Circumstances under which practice does not make perfect: a review of the practice effect literature in schizophrenia and its relevance to clinical treatment studies.
In this article, we review the literature on practice effects in schizophrenia, an underappreciated confound in interpreting cognitive improvement in clinical trials. We first examine claims regarding first- and second-generation antipsychotic medications as cognitive enhancers, and follow it with a discussion of recent studies demonstrating how practice or placebo effects may drive 'positive' findings. Thus, this review suggests that many previous findings can be reinterpreted in this light. Critically, we also make several suggestions about test construction, study design, and statistical analyses that the field might use to overcome this potential confound. Our suggestions may also have implications for drug discovery and regulatory approval of cognitive-enhancing adjunctive agents, in terms of study design and/or test psychometric characteristics, including the development of tests that are relatively insensitive to practice-related changes. Such advances might be important for improving the methodology involved in the assessment of cognitive change in treatment studies.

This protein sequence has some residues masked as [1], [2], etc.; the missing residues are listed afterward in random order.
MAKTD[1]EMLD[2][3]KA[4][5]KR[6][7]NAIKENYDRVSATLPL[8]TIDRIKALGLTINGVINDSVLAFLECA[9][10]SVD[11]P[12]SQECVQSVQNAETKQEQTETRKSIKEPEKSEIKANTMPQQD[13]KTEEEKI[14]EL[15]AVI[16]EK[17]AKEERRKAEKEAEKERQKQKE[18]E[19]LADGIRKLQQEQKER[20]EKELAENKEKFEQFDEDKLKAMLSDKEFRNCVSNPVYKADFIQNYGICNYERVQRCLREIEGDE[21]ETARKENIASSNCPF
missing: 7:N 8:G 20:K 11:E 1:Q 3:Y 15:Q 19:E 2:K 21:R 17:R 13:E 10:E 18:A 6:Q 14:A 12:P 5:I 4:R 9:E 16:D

Goldberg, TE; Keefe, RSE; Goldman, RS; Robinson, DG; Harvey, PD
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